Can a discussion of historical performance practice and reflection on theoretical concepts influence personal interpretation of contemporary art music? Why this fascination with language, and by extension, with rhetoric performance practice? I became conscious of these problematics during my 2011 encounter with the artistic director of the European Chamber Music Academy and former violist of the Alban Berg Quartet, Hatto Beyerle. In attending his Master classes and through long discussions with him in the evenings, I realized how little we actually know today of the rhetoric rules of music that reigned over performance practice of the eighteenth century. Further-more, I wondered if we had not somehow lost sight of the benefits that such an awareness might bring to music interpretation.

When I began to parse the sources from 1750 and onwards: Leopold Mozart, C.P. E. Bach, Johann Mathesson and Johann Quantz, I was very inspired by the richness of knowledge and potential advice. Until this time, I had only heard about the sources second hand and had never realized how stimulating a direct encounter could be. These handbooks were meant to give advice to contemporaries, but it felt as if many of these thoughts and concepts could be both universal and contemporary. The historical sources also resounded with my previous knowledge but in a more detailed manner. The emphasis on flexibility as the essence of good baroque interpretation particularly resonated with my own music practice as flexibility creates what Donington refers to as a: “spontaneous liberty within bounds” ((Donington, R. (1982). Baroque Music: Style and Performance: a Handbook: Norton, p. 6 )) Robert Donington concludes in his 1982 book on baroque performance that:

So far from being, as once was thought, arigid discipline, rhythmically strict and sonorously monotonous, baroque music abounds in variability. Beneath the symmetry, the flexibility; behind the scanty notation, the performer’s open options. Order and proportion, though unquestionably relevant, are only half the story of baroque music: the other half is impetuosity and fantasy ((ibid, p. 171)).

To my mind, the concept of variation, impetuosity and fantasy should be considered an important part of any interpretation of music.

The idea of a rhetoric understanding of music stems from antiquity, and the music students of the baroque era studied rhetoric to “make music talk”. The analogy between music, speech and passions is described in literature from 1600-1800, particularly originating in Central Europe. In the Occidental music, rhetoric was of great importance to all aspects, from compositional form to embellishments and performance practices. Instrumentalists were encouraged to imitate speech in performance.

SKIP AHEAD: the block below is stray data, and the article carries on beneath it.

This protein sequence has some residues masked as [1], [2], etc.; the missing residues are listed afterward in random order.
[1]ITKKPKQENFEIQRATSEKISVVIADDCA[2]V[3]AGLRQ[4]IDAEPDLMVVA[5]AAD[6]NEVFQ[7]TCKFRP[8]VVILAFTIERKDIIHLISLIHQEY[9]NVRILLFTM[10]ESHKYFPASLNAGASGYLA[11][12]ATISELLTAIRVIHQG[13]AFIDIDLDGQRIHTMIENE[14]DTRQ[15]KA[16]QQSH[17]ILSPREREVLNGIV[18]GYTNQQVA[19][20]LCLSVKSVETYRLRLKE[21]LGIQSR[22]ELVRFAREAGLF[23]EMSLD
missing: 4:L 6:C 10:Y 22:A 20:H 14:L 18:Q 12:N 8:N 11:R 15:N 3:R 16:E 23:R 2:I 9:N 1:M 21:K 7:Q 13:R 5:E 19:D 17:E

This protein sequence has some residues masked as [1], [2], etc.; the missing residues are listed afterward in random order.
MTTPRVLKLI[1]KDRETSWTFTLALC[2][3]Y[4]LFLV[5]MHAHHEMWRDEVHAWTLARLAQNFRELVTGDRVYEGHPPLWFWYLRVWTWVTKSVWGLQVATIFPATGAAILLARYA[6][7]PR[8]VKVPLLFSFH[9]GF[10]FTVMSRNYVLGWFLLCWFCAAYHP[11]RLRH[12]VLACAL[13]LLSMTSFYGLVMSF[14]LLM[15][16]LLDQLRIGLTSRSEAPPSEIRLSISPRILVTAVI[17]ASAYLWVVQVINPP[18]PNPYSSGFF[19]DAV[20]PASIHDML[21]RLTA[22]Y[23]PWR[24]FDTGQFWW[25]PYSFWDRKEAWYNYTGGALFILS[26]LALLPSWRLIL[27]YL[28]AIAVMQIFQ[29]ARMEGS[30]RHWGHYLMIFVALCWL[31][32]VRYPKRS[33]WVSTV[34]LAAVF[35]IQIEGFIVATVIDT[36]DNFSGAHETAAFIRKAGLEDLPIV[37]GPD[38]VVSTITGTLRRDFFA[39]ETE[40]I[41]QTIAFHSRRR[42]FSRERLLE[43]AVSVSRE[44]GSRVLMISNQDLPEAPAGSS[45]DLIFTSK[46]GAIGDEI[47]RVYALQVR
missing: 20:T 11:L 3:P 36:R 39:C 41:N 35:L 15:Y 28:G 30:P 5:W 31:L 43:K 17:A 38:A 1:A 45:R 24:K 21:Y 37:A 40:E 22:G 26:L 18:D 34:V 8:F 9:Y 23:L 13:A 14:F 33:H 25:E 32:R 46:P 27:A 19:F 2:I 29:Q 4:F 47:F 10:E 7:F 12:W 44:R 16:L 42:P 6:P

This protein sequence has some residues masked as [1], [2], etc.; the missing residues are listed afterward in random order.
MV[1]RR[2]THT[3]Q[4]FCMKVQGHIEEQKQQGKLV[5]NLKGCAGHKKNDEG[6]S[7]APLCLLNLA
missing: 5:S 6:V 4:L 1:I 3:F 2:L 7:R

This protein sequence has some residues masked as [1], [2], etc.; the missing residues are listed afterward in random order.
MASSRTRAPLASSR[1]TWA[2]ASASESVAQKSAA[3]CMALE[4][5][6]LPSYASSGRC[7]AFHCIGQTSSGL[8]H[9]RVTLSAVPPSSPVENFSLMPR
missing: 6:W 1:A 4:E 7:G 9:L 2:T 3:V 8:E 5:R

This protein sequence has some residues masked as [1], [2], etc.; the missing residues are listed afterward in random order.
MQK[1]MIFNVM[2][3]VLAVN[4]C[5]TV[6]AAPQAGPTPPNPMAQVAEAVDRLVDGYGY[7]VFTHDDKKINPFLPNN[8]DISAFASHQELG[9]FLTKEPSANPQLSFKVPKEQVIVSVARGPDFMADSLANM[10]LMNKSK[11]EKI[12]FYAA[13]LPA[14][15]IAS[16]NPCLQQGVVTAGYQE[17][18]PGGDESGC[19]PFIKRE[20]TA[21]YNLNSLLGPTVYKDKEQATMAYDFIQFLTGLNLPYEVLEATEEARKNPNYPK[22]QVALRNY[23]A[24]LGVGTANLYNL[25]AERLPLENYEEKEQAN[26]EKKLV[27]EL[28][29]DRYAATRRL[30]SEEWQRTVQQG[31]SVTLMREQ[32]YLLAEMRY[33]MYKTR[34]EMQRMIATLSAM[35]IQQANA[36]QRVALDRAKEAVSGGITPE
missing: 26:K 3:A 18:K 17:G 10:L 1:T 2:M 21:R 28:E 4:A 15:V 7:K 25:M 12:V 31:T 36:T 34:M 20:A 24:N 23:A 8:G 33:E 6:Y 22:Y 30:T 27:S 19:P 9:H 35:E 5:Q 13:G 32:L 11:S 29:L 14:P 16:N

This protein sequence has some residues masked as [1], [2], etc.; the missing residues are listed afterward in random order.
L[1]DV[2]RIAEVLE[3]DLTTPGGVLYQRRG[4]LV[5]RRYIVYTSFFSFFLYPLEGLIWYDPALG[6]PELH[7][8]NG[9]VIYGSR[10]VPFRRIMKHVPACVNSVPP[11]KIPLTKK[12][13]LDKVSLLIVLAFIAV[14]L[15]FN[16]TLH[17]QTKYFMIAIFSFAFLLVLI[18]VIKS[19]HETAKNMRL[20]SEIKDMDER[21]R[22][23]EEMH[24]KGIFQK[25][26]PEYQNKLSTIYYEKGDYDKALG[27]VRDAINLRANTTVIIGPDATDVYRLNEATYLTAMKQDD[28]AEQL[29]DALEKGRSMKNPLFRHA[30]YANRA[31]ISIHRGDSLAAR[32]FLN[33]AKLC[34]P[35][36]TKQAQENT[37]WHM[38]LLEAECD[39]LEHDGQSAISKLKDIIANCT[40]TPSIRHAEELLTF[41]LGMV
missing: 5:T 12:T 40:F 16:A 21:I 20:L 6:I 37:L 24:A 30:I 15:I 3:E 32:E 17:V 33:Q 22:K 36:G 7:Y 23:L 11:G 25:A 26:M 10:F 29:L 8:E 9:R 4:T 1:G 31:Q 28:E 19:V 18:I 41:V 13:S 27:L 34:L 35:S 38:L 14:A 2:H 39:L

Rhetoric played a central part in the Middle Ages, being one of the Septes Artes Liberales, and during the 17th and 18th centuries, discussions about rhetoric dominated discourse on music theory and delivery, particularly in Central Europe. Burmeister is seen as the first to systematically describe these figures in his Musica Poetica from 1606 ((Burmeister, J., Rivera, B. V., & Palisca, C. V. (1993). Musical poetics. New Haven: Yale University Press.)). Sources like Johann Quantz, Leopold Mozart, Carl Philip Emanuel Bach and Johan Georg Sulzer also talk about arousing music’s passions in the performer in order to subsequently move the listener. In mid-eighteenth-century Berlin, influential practitioners and theoreticians requested that instrumentalists transport themselves into the passions of the music to move their audiences: “A musician cannot move others unless he too is moved.” ((Bach, C. P. E., & Mitchell, W. J. (1949). Essay on the True Art of Playing Keyboard Instruments: Eulenburg, p. 152)). There was a strong belief that specific elements in music, such as chromatics, harmonic, and motifs, could evoke specific feelings in the listener. Although among primary sources there can exist substantial differences between authors regarding figures and their use and meaning, there is nonetheless consensus on the fact that musical-rhetorical figures were regarded as an artful and expressive musical device.

The aim of rhetoric has been explained to: “to ensure as positive a reception as possible within a defined group” ((Andersen, Ø. (1995). I retorikkens hage. Oslo: Universitetsforlaget.)). Rhetoric is divided into five parts: the first few concern creating a speech (composing) and the last one, actio (greek) or pronuntiatio (latin) is the art of using your speech (or music performance) to convince. This latter is the part which for me is the most important to the performing issues, even though knowledge of the first four parts concerning the content, the build-up, and the form of the music are also essential components to making a good actio. Quantz urges the musician to look at the orator as a model for good performance ((Quantz, J. J., & Reilly, E. R. ([1752] 2001). On playing the flute. London: Faber and Faber.)).

A successful performance (during this period), or oration in the rhetoric style, was judged on its capacity to stimulate the audience’s emotions. A good orator would use gestures, articulation of words, tempo, rhythm, intonation and dynamics to convince the listener of his or her message. An example of a bad orator would have been someone monotonously reading aloud from a text. These different components were considered to be just as important in music performance ((Tarling, J. (2005). The weapons of rhetoric: a guide for musicians and audiences. St. Albans: Corda Music.)).